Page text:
Reviews - Specialty Releases


Film Review: Paris-Manhattan

Manhattan doesn't translate well in this off-key rom-com.

April 8, 2013

-By John DeFore


filmjournal/photos/stylus/1375588-Paris_Manhattan_Md.jpg

For movie details, please click here.

Pretty, occasionally witty and not believable for a moment, Sophie Lellouche's Paris-Manhattan is suffused with fannish love for Woody Allen's films but hardly lives up to their legacy. A couple of nice moments, including a likeable cameo from Allen himself, don't add up to much potential in Stateside art houses, particularly given the relative obscurity of the pic's actors on these shores.

Alice Taglioni plays Alice, a pharmacist who fell for Allen's work at 15 and made it such a part of her life that she now has imagined conversations with his portrait in her bedroom, hearing him deliver lines from his films in response to questions about love and ethics. The film would have us believe that Alice, partly due to avoiding feminine clothes, can't attract a boyfriend—a tall order given that Taglioni's a knockout, and the character's brand of tomboy attire flatters her, even if it won't launch any Annie Hall-like trends.

Similarly, the film's dialogue makes much ado about how nutty Alice's family is—complete strangers tease her about it—but never shows them doing anything remotely odd, unless a father trying to talk up his daughter's business at a cocktail party counts. (Some misbehavior emerges late in the film, but it's secret stuff that couldn't have contributed to the family-dysfunction rep.) One of the men Dad buttonholes, though, offers the film's closest thing to weirdness: Victor (Patrick Bruel) designs and installs alarm systems that, say, deliver high-voltage shocks to someone touching a valuable painting or knock out intruders with chloroform gas.

Alice and Victor strike up a quasi-flirtatious banter that loses a good deal in translation, and Lellouche hasn't learned much from her hero in terms of pacing and seduction. Scenes and subplots butt up against each other haphazardly, with no breathing room in between, and elicit fewer laughs than even the least entertaining of Allen's recent films. Many viewers will find themselves responding most warmly, in fact, to a clip in which Victor watches Gene Wilder make pillow talk with a sheep in Everything You Always Wanted to Know About Sex But Were Afraid to Ask.
The Hollywood Reporter


Film Review: Paris-Manhattan

Manhattan doesn't translate well in this off-key rom-com.

April 8, 2013

-By John DeFore


filmjournal/photos/stylus/1375588-Paris_Manhattan_Md.jpg

For movie details, please click here.

Pretty, occasionally witty and not believable for a moment, Sophie Lellouche's Paris-Manhattan is suffused with fannish love for Woody Allen's films but hardly lives up to their legacy. A couple of nice moments, including a likeable cameo from Allen himself, don't add up to much potential in Stateside art houses, particularly given the relative obscurity of the pic's actors on these shores.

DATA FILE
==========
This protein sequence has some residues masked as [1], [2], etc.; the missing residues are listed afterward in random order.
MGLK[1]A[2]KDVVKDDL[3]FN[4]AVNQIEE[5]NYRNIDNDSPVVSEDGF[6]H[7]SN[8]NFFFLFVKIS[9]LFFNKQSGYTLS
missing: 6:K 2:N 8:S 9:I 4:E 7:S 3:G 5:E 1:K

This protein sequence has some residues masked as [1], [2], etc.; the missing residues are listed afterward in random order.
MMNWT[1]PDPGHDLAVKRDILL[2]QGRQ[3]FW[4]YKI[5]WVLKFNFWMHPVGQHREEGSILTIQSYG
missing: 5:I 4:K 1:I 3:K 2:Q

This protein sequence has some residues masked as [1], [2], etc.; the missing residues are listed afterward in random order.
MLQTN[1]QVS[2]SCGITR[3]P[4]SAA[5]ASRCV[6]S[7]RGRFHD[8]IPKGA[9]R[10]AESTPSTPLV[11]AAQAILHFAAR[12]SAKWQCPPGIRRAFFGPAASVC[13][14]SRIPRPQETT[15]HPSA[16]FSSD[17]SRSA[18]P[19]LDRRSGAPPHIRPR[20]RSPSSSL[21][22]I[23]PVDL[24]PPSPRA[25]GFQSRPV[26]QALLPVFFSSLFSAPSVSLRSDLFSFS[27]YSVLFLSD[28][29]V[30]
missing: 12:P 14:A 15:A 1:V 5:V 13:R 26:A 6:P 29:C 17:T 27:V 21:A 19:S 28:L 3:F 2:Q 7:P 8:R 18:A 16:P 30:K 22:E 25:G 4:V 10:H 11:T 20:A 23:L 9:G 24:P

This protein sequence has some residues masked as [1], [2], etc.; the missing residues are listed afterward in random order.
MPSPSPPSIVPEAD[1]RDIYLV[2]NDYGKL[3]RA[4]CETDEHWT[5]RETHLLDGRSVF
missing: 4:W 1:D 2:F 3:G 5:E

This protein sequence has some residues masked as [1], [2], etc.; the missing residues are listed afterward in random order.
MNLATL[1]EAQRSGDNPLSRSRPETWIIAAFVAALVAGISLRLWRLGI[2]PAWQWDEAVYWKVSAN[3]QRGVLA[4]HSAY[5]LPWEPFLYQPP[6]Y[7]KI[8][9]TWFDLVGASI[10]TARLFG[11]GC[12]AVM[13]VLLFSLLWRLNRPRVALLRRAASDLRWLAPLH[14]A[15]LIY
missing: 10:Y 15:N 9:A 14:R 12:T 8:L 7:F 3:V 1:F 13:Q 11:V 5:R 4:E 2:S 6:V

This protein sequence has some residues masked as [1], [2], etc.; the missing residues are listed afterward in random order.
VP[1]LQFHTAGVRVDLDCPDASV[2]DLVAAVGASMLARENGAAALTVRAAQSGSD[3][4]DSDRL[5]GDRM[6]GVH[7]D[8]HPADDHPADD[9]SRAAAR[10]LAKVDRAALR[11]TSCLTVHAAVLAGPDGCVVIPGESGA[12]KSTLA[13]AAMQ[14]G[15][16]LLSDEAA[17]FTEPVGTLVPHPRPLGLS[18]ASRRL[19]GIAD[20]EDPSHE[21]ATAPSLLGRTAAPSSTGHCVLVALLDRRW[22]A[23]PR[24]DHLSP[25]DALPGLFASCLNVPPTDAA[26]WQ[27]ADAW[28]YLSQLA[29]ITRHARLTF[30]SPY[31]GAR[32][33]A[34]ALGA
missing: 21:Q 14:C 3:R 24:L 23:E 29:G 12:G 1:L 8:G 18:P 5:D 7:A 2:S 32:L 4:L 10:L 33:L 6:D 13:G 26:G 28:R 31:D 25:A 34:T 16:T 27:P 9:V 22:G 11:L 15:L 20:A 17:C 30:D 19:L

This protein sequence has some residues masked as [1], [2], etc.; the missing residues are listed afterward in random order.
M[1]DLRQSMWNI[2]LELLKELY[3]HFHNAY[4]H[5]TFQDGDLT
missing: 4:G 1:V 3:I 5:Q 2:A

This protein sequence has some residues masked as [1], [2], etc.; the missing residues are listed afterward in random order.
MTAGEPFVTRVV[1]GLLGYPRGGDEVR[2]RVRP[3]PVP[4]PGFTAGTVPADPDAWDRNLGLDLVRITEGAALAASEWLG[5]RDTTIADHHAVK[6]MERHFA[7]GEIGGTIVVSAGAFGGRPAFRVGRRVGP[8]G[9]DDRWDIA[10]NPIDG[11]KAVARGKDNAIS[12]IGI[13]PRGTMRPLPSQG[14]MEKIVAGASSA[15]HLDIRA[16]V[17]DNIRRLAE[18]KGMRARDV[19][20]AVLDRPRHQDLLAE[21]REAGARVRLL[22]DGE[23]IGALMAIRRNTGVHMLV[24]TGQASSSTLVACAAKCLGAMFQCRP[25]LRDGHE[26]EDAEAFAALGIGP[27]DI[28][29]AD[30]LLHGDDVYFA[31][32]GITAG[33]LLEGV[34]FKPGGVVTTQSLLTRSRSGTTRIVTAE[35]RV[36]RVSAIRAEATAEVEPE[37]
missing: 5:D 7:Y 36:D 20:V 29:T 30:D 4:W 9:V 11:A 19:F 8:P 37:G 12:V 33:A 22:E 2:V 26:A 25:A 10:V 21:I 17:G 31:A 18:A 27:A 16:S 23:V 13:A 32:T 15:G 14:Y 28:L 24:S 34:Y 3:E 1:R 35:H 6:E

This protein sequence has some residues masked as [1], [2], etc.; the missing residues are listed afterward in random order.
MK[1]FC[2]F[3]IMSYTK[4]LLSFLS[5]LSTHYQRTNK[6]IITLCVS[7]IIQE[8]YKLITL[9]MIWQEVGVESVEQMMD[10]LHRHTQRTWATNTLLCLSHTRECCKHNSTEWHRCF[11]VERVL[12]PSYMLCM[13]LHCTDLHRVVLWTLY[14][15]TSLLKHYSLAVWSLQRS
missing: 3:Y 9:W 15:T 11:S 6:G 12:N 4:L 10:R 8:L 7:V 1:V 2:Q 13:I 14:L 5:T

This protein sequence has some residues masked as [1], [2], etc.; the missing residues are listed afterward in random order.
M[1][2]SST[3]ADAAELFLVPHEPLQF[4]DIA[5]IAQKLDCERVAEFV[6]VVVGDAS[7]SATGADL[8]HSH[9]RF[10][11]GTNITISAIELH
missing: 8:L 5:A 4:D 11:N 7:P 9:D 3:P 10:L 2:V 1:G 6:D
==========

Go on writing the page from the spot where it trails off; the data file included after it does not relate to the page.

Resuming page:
Alice Taglioni plays Alice, a pharmacist who fell for Allen's work at 15 and made it such a part of her life that she now has imagined conversations with his portrait in her bedroom, hearing him deliver lines from his films in response to questions about love and ethics. The film would have us believe that Alice, partly due to avoiding feminine clothes, can't attract a boyfriend—a tall order given that Taglioni's a knockout, and the character's brand of tomboy attire flatters her, even if it won't launch any Annie Hall-like trends.

Similarly, the film's dialogue makes much ado about how nutty Alice's family is—complete strangers tease her about it—but never shows them doing anything remotely odd, unless a father trying to talk up his daughter's business at a cocktail party counts. (Some misbehavior emerges late in the film, but it's secret stuff that couldn't have contributed to the family-dysfunction rep.) One of the men Dad buttonholes, though, offers the film's closest thing to weirdness: Victor (Patrick Bruel) designs and installs alarm systems that, say, deliver high-voltage shocks to someone touching a valuable painting or knock out intruders with chloroform gas.

Alice and Victor strike up a quasi-flirtatious banter that loses a good deal in translation, and Lellouche hasn't learned much from her hero in terms of pacing and seduction. Scenes and subplots butt up against each other haphazardly, with no breathing room in between, and elicit fewer laughs than even the least entertaining of Allen's recent films. Many viewers will find themselves responding most warmly, in fact, to a clip in which Victor watches Gene Wilder make pillow talk with a sheep in Everything You Always Wanted to Know About Sex But Were Afraid to Ask.
The Hollywood Reporter
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